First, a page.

Conditions at a controversy-hit centre for asylum seekers have “significantly deteriorated” in the last three months, a watchdog has warned, urging the Home Office to “get a grip” on the escalating problems.
Charlie Taylor, chief inspector of prisons, said an inspection of the Manston short-term holding centre in July revealed early signs of risks materialising, including asylum seekers being held for far longer than was appropriate for the site.
Manston is at the heart of an overcrowding scandal with the home secretary, Suella Braverman, under pressure over reports she ignored legal advice that the government was detaining asylum seekers at the site for unlawfully long periods.
The Sunday Times reported that Braverman had been told to transfer the asylum seekers from Manston to hotels to ease the pressure but she refused.
In his report published on Tuesday, Taylor revealed that even back in July asylum seekers were being “crowded” into a single facility and exhausted detainees were sleeping on floor mats, and prevented from going into the fresh air despite some lengthy stays.
Taylor said while there were some improvements noted in July at Manston and other facilities, risks remained.
“When I visited Manston in September, some of these risks had begun to materialise and I met detainees who had been held for more than four days in a facility that was not designed for overnight stays and in which there was no access to the open air,” he said.
“I was also concerned that there were still no mobile phones available, which meant that many detainees, including some who were very young, had been unable to contact their families.
“Recent intelligence from a number of credible sources, including the independent chief inspector of borders and immigration, the independent monitoring boards and staff associations, suggest that the current situation at Manston has significantly deteriorated since our July inspection.
“We are hearing that detainees are now being held in greater numbers and for much longer periods of time in cramped and uncomfortable conditions, often supervised by staff who have not been suitably trained.
“As a result of these concerns, the inspectorate is planning a swift return to Manston and will expect to see substantial improvements. In the meantime, the Home Office and its contractors need to get a grip and urgently act on the findings of this report to make sure all detainees are held in safe, decent and humane conditions.”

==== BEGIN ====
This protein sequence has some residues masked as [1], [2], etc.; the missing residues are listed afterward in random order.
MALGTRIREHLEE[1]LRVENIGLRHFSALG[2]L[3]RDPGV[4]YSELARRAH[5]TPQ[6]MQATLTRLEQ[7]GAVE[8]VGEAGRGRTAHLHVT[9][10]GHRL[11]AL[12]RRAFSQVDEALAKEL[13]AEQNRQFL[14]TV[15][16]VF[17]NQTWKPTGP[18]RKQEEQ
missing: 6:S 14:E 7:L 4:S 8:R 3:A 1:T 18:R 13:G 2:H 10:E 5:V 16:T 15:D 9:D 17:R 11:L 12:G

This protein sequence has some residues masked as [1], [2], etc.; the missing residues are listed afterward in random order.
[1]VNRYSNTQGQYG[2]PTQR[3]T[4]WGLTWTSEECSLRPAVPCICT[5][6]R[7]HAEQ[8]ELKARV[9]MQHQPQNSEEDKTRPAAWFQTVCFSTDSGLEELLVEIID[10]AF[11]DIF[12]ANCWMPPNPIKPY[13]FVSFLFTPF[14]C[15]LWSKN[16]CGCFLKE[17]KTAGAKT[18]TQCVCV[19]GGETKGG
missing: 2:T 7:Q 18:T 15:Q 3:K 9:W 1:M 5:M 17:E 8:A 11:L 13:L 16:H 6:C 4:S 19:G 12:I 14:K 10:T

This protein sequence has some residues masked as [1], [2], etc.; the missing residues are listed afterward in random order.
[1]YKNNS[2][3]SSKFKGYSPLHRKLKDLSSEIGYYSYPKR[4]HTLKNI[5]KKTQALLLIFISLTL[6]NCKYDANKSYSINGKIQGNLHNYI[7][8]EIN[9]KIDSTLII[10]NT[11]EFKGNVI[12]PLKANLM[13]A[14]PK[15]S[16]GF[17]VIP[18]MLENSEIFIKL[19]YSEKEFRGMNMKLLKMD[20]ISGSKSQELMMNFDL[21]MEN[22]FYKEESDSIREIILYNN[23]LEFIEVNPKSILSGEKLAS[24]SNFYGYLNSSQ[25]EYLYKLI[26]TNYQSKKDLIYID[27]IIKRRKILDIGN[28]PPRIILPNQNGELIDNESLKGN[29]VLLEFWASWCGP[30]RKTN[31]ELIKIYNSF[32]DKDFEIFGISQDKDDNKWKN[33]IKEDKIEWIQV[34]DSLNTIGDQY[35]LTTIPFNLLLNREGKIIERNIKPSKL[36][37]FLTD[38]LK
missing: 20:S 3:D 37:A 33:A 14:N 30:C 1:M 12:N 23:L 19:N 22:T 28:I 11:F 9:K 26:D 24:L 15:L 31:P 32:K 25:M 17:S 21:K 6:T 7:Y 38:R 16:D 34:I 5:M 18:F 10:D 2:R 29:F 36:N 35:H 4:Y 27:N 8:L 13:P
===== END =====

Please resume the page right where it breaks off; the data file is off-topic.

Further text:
Taylor’s report said that there had been “considerable improvements” since inspections of short-term holding facilities in early 2020, which found hundreds of wet and cold people were forced to spend hours in cramped containers on a “rubble-strewn building site”.
But concerns were raised in the report with Manston and other facilities at Western Jet Foil and Lydd airport.
Manston, on a disused airfield site near Ramsgate in Kent, is supposed to be a short-term holding facility where immigration documents are issued and some people begin the asylum screening process. They are only meant to stay for a maximum of 24 hours. While there is food, water, showers and toilets, the prisons watchdog said there are no beds or access to fresh air and exercise.
The report found “some aspects of governance were weak, especially in safeguarding and healthcare” with some asylum seekers denied access to mobile phones and others “inexplicably” not allowed to close toilet doors fully.
It said length of detention was far too long, often more than 24 hours and sometimes far in excess of this. The longest recorded detention of a child was 48 hours, which the inspectorate added was “unacceptable”.
Home Office data showed that, in the three months to June 2022, 4,161 people had passed through Manston and 636 had been held for more than 24 hours. The longest time of detention at Manston was more than 70 hours.
“It was particularly disappointing once again to see exhausted detainees forced to sleep on floor mats between rows of seats or on wooden benches,” the report said, later adding: “Detainees could not go outside for fresh air regardless of the length of detention.”
The inspection also found detainees were searched too many times and not always with sufficient sensitivity by Home Office staff, while detainees at the screening building were not allowed to use toilets in private. There were concerns raised about respect during searches.
“Detainees were then searched in full view of others, including rub-down searches of women and children,” the report said.
“Some staff were abrupt and impatient, including with children. We observed one member of Border Force staff pulling a young child by the arm with no explanation to start the rub-down search. The parent of another young child was instructed via gestures to remove the child’s earrings despite the child experiencing pain and distress as the parent struggled to do this.”
Last week, another watchdog, the chief inspector of borders and immigration, David Neal, said that during a visit to Manston he had met families who had been at the facility for more than a month.
A Home Office spokesperson said: “We welcome the report’s finding that there have been considerable improvements to the infrastructure and processes in place to accommodate record numbers of people arriving in the UK illegally via small boats.
“As a result of these numbers, our asylum system has been put under incredible strain, but we recognise there is more to do to provide alternative accommodation for people arriving in the UK. We continue to work hard to resolve the current pressures at Manston as an urgent priority.
“Manston remains resourced and equipped to process migrants securely, and we will provide alternative accommodation as soon as possible.”